Co-stars in The Old Man & the Gun, act­ing icons ROBERT RED­FORD & SISSY SPACEK re­flect on 100 years of movie mem­o­ries.

Chattanooga Times Free Press - Parade - - Healthy - By Mara Re­in­stein Cover pho­tog­ra­phy by An­drew Ec­cles

Robert Red­ford and Sissy Spacek both remember the night they each got an Os­car that nei­ther was ex­pect­ing. It was 1981, and Spacek won the Best Ac­tress tro­phy for por­tray­ing coun­try singer Loretta Lynn in Coal Miner’s

Daugh­ter. It was be­yond her dreams to think her name would be called—at 31, she was “the kid,” up against Goldie Hawn, Mary Tyler Moore, Ellen Burstyn and Gena Row­lands. “I couldn’t be­lieve I won,” she still mar­vels.

Mo­ments later, Red­ford took home Best Di­rec­tor and Best Pic­ture hon­ors for his fam­ily tear­jerker Or­di­nary Peo­ple.

“I had been known as an ac­tor,” he says. “It was my first time di­rect­ing. I couldn’t imag­ine I could get the award.”

Now fast-for­ward more than 35 years to their equally sur­prised re­ac­tion upon re­al­iz­ing they have a com­bined 100 years

of cin­e­matic great­ness be­tween them.

“That’s pretty scary!” says Spacek. Red­ford, well known for his cool-guy per­sona in clas­sics rang­ing from Butch Cas­sidy and the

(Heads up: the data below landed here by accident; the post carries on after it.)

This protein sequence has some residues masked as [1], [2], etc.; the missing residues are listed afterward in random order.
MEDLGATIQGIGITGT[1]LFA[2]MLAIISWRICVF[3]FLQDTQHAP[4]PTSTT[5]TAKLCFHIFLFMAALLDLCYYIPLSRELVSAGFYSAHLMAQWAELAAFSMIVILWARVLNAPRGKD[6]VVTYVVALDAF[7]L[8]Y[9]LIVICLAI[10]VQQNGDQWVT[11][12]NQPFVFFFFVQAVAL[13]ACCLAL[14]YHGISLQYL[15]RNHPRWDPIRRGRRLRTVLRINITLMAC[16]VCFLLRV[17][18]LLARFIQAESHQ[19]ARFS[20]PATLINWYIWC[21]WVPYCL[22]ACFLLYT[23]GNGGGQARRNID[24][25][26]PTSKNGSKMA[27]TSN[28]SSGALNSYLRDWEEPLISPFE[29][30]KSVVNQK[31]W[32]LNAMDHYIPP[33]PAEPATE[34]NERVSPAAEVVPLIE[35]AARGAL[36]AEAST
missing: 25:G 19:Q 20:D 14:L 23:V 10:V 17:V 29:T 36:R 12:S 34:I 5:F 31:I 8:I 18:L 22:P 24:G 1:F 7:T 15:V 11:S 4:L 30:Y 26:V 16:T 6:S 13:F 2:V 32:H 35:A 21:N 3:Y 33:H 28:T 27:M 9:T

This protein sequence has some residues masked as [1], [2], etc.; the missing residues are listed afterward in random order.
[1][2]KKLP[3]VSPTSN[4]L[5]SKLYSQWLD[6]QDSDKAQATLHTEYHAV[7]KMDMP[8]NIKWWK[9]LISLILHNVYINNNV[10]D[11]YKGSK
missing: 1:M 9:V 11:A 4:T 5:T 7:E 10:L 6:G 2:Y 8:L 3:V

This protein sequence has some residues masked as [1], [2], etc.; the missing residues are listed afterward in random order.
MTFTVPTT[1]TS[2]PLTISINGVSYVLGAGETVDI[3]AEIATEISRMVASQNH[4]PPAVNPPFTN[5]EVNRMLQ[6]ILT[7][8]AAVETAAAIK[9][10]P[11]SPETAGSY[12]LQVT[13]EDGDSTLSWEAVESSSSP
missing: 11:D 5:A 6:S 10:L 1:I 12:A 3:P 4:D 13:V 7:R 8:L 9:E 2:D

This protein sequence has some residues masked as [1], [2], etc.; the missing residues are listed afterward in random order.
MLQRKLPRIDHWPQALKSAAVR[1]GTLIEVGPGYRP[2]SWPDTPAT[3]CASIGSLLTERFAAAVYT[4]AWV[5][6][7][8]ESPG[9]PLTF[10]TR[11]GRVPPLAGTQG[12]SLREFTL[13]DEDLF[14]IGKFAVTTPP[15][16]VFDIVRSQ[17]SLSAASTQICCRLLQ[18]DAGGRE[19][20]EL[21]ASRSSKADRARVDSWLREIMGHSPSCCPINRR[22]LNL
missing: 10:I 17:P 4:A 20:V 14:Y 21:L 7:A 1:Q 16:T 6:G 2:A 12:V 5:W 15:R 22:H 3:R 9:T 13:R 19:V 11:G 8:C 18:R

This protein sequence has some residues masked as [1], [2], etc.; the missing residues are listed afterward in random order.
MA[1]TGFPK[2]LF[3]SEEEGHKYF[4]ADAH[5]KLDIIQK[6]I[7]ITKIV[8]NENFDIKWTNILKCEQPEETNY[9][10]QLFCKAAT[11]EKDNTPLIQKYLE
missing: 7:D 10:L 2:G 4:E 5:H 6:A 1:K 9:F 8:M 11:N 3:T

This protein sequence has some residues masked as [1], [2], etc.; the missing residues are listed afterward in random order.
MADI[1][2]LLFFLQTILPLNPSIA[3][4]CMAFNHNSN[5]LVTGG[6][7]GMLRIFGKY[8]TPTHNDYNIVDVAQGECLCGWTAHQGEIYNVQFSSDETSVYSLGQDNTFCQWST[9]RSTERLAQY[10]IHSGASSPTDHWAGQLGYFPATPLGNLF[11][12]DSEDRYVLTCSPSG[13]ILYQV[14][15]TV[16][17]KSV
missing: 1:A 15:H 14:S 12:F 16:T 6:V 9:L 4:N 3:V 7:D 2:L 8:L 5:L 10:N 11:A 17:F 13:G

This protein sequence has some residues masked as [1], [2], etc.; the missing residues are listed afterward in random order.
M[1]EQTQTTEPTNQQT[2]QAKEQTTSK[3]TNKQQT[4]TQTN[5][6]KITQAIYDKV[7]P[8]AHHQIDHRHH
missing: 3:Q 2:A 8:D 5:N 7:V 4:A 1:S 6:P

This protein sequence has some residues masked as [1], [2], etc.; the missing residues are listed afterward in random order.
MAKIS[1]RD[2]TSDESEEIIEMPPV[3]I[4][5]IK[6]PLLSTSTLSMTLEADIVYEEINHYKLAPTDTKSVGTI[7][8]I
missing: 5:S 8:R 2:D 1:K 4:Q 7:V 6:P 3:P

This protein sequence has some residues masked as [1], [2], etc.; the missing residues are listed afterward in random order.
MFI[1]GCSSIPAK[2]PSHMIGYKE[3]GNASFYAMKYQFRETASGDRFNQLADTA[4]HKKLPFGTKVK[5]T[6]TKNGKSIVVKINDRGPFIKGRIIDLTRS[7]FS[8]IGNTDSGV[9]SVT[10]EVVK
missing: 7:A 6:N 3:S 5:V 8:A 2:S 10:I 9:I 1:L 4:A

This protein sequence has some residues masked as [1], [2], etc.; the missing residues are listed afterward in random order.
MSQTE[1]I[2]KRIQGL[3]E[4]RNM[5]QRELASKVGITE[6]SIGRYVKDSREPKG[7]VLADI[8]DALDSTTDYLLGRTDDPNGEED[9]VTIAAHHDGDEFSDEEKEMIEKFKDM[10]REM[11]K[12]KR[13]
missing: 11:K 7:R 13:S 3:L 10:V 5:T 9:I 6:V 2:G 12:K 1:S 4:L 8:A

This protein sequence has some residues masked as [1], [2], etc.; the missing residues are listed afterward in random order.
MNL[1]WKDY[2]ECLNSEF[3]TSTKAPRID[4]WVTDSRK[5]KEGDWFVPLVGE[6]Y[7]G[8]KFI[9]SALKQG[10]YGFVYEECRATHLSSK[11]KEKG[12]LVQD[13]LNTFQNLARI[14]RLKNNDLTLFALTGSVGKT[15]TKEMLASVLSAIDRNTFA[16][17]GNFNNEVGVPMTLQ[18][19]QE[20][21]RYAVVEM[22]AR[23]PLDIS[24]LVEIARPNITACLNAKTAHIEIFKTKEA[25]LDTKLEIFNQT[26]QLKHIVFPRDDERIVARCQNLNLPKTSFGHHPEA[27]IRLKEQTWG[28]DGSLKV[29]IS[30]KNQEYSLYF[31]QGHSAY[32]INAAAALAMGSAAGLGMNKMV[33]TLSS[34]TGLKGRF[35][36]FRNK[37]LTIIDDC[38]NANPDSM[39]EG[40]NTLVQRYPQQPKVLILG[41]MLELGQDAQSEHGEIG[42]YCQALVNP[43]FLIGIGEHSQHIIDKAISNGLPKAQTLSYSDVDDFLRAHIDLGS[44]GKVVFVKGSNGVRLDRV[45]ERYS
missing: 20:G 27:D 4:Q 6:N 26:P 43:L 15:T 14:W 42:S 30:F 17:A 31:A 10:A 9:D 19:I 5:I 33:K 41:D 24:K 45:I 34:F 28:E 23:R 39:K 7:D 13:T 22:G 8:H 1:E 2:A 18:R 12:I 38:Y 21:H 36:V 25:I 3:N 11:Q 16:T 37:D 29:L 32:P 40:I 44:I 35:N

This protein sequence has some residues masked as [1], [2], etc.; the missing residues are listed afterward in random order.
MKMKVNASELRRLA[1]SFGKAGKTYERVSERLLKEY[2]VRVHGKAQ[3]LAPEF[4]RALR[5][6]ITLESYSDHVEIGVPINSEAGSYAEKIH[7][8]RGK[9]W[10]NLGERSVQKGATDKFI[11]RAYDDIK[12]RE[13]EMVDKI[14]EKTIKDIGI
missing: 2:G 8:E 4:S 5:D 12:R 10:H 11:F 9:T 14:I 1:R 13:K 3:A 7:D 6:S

Sun­dance Kid (1969) to the one-man drama of All Is Lost (2013), shakes his head over some of his not-so im­pres­sive films. “You should see my ear­lier work,” he dead­pans.

The two liv­ing leg­ends fi­nally came to­gether in the ac­claimed true-crime com­edy The Old Man & the Gun (now in the­aters). Red­ford plays For­rest Tucker, a real-life con­victed felon who po­litely robbed banks well into his 70s. Mid– po­lice chase af­ter one heist, Tucker pulls over to help a woman (Spacek) on the side of the road with car trou­ble. A ten­ta­tive ro­mance brews.

“When Sissy was cast, I won­dered at the time why we hadn’t worked to­gether be­fore,” Red­ford says. “I think it’s be­cause we’re both redheads,” Spacek chimes in. “Di­rec­tors were like, ‘No, that will never work!’ ”

The Way They Were

The stars’ nat­u­ral, feisty rap­port is pal­pa­ble over lunch in a cleared-out New York City ho­tel restau­rant. The rem­i­nisc­ing starts early: “Do I have this right, that you did a Bon­nie & Clyde with Martin Sheen?” asks Red­ford, 82. Oh, yes, replies Spacek, 68—her crime-spree movie was

Bad­lands. “That was re­ally good!” he

Newspapers in English

Newspapers from USA

© PressReader. All rights reserved.